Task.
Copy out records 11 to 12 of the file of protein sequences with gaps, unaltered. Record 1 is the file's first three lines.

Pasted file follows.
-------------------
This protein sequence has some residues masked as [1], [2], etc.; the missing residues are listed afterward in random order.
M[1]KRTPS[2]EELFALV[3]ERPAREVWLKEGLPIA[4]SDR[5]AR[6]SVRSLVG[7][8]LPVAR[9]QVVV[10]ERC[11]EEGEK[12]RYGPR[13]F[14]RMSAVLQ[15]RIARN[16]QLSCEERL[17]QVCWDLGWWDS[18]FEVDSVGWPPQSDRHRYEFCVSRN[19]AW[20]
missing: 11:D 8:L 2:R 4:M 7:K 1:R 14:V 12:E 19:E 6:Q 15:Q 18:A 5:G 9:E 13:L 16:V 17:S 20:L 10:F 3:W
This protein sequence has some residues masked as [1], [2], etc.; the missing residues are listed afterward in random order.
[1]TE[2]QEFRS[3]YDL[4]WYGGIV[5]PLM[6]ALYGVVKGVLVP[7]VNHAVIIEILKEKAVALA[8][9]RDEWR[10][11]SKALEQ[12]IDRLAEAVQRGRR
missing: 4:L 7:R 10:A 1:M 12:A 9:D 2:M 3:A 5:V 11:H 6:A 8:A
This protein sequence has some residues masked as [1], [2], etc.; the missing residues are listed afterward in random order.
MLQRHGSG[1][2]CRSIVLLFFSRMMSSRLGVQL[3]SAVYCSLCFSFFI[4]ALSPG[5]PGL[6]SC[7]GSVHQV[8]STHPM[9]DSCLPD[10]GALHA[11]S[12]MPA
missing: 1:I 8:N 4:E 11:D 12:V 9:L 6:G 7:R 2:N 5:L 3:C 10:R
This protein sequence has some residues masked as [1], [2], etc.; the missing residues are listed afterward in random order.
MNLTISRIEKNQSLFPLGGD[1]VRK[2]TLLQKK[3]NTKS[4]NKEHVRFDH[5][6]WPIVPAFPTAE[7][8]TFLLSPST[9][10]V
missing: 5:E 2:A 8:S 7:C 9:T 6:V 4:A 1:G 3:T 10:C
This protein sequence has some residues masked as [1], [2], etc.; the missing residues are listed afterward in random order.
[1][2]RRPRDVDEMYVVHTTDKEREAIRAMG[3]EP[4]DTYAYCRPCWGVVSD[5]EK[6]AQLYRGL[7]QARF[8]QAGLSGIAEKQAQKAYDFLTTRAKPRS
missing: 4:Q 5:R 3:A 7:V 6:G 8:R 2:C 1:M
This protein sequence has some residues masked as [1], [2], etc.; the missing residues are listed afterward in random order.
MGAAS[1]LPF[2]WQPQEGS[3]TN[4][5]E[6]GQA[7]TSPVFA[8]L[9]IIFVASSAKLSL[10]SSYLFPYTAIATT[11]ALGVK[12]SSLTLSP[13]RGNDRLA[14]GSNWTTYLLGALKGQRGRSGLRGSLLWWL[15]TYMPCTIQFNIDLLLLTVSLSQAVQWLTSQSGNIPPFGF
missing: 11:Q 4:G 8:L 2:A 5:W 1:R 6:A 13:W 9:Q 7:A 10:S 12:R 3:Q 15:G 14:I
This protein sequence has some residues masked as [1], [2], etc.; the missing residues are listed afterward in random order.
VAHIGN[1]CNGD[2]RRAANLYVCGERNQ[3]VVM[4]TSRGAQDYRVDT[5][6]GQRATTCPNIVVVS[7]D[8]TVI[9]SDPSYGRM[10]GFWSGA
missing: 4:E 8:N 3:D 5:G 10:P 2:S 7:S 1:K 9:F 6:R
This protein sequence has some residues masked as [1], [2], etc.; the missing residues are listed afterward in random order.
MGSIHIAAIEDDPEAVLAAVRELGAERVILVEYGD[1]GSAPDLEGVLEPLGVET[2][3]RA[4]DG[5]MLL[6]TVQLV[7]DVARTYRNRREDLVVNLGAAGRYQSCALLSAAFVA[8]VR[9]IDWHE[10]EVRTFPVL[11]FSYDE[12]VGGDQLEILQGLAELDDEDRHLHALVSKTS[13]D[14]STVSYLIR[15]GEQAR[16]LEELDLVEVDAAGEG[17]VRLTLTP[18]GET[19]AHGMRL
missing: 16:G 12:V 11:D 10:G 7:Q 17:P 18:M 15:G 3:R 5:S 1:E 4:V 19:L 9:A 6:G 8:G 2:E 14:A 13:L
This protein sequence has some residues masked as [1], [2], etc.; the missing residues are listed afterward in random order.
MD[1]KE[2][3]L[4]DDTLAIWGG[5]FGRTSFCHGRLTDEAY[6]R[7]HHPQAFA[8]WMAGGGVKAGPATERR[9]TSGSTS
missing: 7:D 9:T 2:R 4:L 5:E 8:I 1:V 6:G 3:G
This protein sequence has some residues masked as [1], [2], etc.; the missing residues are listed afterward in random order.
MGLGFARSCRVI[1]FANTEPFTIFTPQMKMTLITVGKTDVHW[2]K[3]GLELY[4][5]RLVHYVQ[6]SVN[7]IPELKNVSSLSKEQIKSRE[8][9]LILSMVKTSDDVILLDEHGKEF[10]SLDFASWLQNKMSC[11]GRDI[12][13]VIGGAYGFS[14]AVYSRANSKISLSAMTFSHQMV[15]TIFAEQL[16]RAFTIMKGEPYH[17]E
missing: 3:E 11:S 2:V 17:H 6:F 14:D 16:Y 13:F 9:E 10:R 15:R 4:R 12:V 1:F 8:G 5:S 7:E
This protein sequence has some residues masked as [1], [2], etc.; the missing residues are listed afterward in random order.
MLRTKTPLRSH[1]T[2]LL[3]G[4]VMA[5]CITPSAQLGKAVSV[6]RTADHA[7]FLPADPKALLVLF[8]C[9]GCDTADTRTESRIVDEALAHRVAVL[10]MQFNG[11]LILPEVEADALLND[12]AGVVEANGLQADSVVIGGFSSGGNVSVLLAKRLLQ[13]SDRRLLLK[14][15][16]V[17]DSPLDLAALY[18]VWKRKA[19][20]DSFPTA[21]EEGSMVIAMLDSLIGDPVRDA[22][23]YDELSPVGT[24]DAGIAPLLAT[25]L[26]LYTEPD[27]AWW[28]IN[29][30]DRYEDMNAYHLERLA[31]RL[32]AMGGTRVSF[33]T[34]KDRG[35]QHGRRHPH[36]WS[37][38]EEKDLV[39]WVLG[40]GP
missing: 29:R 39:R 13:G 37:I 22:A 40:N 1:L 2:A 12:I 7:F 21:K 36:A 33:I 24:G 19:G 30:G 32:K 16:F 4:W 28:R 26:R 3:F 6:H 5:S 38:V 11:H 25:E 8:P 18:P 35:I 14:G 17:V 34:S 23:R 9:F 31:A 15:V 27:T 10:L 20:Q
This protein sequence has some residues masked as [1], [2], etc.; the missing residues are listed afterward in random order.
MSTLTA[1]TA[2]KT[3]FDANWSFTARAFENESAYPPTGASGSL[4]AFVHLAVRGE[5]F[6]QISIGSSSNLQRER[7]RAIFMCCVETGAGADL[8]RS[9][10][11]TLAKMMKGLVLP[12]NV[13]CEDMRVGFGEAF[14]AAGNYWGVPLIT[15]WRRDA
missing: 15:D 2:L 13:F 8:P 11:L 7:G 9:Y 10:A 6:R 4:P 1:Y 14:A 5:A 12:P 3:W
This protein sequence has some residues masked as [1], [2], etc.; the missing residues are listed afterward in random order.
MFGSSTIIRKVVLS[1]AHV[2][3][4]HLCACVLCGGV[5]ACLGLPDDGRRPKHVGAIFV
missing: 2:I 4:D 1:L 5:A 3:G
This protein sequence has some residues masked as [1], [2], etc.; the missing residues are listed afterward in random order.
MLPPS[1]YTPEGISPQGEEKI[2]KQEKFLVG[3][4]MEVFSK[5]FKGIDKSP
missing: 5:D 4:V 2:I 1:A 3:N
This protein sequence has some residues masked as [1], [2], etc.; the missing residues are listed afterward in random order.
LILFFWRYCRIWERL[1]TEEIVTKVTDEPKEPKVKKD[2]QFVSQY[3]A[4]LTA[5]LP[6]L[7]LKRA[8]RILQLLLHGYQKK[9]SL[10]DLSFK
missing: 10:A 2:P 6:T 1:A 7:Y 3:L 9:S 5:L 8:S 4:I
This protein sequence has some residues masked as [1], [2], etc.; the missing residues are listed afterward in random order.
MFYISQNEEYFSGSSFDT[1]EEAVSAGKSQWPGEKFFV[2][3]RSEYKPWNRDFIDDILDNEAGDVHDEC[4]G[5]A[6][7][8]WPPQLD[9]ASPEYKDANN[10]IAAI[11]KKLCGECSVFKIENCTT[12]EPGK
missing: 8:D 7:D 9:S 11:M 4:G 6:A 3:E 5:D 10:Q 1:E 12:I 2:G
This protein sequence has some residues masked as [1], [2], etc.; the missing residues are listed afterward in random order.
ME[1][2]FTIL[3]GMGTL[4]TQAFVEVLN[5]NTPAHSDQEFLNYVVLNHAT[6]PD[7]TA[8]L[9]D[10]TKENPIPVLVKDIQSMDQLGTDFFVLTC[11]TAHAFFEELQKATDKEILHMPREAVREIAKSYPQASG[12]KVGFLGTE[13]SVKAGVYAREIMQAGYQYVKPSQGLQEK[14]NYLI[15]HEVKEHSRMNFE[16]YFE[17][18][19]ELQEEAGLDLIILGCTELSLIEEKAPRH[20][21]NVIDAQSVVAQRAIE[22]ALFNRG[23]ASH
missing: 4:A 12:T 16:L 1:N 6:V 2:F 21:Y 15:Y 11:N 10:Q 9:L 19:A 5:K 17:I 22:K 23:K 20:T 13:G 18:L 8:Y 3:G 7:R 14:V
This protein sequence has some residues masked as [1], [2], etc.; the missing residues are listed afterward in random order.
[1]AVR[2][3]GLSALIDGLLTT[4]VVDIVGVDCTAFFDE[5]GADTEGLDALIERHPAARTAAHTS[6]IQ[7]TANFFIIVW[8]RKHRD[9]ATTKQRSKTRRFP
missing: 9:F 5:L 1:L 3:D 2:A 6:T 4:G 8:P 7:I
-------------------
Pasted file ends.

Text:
This protein sequence has some residues masked as [1], [2], etc.; the missing residues are listed afterward in random order.
MLRTKTPLRSH[1]T[2]LL[3]G[4]VMA[5]CITPSAQLGKAVSV[6]RTADHA[7]FLPADPKALLVLF[8]C[9]GCDTADTRTESRIVDEALAHRVAVL[10]MQFNG[11]LILPEVEADALLND[12]AGVVEANGLQADSVVIGGFSSGGNVSVLLAKRLLQ[13]SDRRLLLK[14][15][16]V[17]DSPLDLAALY[18]VWKRKA[19][20]DSFPTA[21]EEGSMVIAMLDSLIGDPVRDA[22][23]YDELSPVGT[24]DAGIAPLLAT[25]L[26]LYTEPD[27]AWW[28]IN[29][30]DRYEDMNAYHLERLA[31]RL[32]AMGGTRVSF[33]T[34]KDRG[35]QHGRRHPH[36]WS[37][38]EEKDLV[39]WVLG[40]GP
missing: 29:R 39:R 13:G 37:I 22:A 40:N 1:L 2:A 12:I 7:F 21:K 36:A 33:I 24:G 19:G 30:G 32:K 16:F 4:W 28:R 26:R 3:F 6:H 5:S 38:V 11:H 25:E 8:P 18:P 35:I 14:G 17:V 34:S 23:R 9:F 31:A 15:V 27:T 10:L 20:Q
This protein sequence has some residues masked as [1], [2], etc.; the missing residues are listed afterward in random order.
MSTLTA[1]TA[2]KT[3]FDANWSFTARAFENESAYPPTGASGSL[4]AFVHLAVRGE[5]F[6]QISIGSSSNLQRER[7]RAIFMCCVETGAGADL[8]RS[9][10][11]TLAKMMKGLVLP[12]NV[13]CEDMRVGFGEAF[14]AAGNYWGVPLIT[15]WRRDA
missing: 15:D 2:L 13:F 8:P 11:L 7:G 9:Y 10:A 6:R 4:P 1:Y 14:A 5:A 12:P 3:W